Frequently, patients with liver tumours have no symptoms. Eventually
however, people will develop symptoms such as pain, abdominal fullness,
fever and/or jaundice.
Most hepatocellular carcinomas are first suspected based on the results
of CAT scans or ultrasound scans.
A blood test called “Alpha – fetoprotein” is a useful
marker for the diagnosis of HCC and about 70% of patients with liver
cancer have elevated blood alpha-fetoprotein levels. Although by no
means conclusive, a rising blood alpha-fetoprotein concentration (persistently
over 500ug/ml) in someone with chronic liver disease suggests the development
Can liver cancer be cured?
Treatment of secondary liver cancer varies with the underlying disease,
the extent of spread in the liver and other organs.
Some of the less common cancers such as testicular cancer involving
the liver can be cured with combination chemotherapy. Breast carcinoma
and lung cancer patients will often have a partial remission of the
cancer with chemotherapy. Bowel cancer may spread solely or mainly to
the liver, making treatment a viable option.
Surgery in some suitable cases of liver cancer can be curative. In
primary liver cancer, the cure rate for small cancers by surgery is
quite good (five year survival is more than 50%) but an ongoing problem
is the formation of new cancers in the highly diseased, cirrhotic liver.
Also, in advanced liver disease there can be many contraindications
to major surgery.
These considerations have led to increased interest in liver transplantation
to treat small liver cancers. However, there remains the difficulty
of finding sufficient numbers of organ donors.
Conventional chemotherapy has very little to offer someone with HCC.
Remissions are achieved in less than one-third of those treated and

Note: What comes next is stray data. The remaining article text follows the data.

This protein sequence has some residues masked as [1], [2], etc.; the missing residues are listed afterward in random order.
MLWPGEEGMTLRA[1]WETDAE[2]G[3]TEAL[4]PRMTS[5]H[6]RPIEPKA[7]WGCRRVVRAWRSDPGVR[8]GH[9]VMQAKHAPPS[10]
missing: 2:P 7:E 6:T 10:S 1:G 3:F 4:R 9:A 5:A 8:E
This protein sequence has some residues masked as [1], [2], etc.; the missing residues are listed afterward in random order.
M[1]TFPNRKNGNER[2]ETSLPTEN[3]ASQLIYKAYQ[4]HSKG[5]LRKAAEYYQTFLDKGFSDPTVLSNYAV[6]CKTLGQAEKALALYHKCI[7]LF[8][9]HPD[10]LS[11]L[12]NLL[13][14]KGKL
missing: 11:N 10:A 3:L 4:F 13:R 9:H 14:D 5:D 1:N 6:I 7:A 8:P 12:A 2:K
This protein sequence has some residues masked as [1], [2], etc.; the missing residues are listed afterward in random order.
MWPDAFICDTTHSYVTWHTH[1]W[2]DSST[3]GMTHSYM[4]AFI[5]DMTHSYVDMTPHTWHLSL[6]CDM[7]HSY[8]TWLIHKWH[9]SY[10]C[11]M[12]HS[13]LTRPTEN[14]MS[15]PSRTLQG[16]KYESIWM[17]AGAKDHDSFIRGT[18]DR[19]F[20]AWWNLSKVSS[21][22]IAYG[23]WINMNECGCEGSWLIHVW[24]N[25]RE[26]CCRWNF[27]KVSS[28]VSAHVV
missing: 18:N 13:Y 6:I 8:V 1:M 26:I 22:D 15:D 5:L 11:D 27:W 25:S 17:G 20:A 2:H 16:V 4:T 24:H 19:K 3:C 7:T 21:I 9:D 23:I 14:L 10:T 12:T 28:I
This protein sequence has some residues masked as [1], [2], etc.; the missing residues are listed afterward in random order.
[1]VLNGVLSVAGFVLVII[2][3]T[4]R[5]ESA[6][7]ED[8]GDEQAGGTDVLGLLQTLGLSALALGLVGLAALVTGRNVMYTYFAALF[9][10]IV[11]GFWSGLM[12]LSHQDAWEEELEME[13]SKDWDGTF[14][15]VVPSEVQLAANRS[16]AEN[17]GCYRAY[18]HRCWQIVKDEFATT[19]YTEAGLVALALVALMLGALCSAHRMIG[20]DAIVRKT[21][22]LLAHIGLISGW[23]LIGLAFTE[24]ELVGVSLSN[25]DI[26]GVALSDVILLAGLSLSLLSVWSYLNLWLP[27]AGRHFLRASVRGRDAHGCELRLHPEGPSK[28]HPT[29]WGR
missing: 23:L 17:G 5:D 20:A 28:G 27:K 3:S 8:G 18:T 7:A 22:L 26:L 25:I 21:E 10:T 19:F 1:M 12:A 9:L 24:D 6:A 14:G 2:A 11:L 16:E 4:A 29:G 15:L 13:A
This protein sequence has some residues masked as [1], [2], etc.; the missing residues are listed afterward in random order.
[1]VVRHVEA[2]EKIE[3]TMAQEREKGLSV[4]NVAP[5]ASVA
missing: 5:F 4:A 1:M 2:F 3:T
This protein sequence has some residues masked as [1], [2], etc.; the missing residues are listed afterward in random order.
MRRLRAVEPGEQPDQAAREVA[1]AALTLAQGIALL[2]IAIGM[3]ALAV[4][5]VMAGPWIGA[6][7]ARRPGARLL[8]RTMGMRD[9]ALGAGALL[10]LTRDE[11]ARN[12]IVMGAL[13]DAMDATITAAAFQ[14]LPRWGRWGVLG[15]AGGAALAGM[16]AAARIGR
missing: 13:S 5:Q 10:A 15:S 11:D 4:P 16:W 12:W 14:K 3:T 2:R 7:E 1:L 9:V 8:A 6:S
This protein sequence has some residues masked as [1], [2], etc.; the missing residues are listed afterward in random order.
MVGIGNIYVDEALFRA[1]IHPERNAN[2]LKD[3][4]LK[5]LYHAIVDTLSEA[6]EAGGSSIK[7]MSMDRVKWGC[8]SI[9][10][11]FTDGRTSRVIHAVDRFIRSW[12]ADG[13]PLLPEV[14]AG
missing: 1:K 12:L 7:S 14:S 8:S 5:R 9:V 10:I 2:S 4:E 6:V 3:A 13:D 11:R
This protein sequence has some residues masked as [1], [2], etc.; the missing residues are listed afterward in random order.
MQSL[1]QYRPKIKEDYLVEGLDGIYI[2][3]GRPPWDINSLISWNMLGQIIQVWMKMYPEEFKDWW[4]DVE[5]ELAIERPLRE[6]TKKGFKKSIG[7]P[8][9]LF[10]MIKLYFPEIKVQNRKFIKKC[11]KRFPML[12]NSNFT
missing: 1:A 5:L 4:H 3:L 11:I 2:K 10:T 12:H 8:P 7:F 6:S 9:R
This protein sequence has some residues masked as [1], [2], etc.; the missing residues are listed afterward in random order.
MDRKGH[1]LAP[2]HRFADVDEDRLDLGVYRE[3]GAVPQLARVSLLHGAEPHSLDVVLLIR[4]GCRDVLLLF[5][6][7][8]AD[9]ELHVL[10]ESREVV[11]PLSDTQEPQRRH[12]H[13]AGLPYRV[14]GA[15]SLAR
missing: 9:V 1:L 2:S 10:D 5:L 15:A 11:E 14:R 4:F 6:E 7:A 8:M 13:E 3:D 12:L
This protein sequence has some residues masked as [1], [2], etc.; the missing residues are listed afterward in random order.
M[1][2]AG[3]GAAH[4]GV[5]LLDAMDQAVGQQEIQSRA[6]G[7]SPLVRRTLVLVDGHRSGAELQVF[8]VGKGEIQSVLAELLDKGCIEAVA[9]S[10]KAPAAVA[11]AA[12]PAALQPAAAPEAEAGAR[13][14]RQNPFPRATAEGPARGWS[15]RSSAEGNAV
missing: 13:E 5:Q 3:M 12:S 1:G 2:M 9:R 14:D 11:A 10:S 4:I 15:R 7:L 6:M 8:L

are almost always of short duration (3-9 months), while the drugs that
can produce remission are very toxic.
is a specialised type of chemotherapy delivered into the branch of the
hepatic artery that supplies the tumour. It represents another way to
achieve local control of liver tumours by limiting the spread of HCC
cells into the bloodstream. In general, chemoembolisation is reasonably
Ablation therapy is a method of treating liver cancer using a variety
of techniques to shrink the tumour and slow the spread. At present,
in Australia the most promising
approach is RFA or radiofrequency ablation.
All local therapies can potentially remove smaller tumours or shrink
and temporarily control larger ones but there are limitations:
• Treatment may require several sessions
• Procedures performed through the skin can cause severe pain
• Formation of new tumours is almost inevitable within five years
Palliative care – alleviating symptoms
Unfortunately, only a small proportion of cases of liver cancer can
be cured. In the remaining cases, symptoms are likely to occur sooner
Pain is the most common symptom and is due to local invasion of the
liver capsule and neighbouring structures hat contain pain fibres.
The approach to pain control is similar to other cancers. Simple analgesics
should be used first, moving to opiates as indicated and using doses
and routes of administration that are appropriate to individual needs.
Fatigue, lethargy and weakness are the other common disabling symptoms
with liver cancer. Loss of appetite is also common and may be helped
by eating frequent, small carbohydrate-rich meals.
As well as the family doctor, the assistance of a pain clinic or palliative
care team linked to a community service is invaluable to provide the
best of care to someone with terminal liver cancer.
Acknowledgments: Hepatitis C, liver disorders and liver health –
Hepatocellular Carcinoma – Howard J. Worman MD – Dept gastroenterology,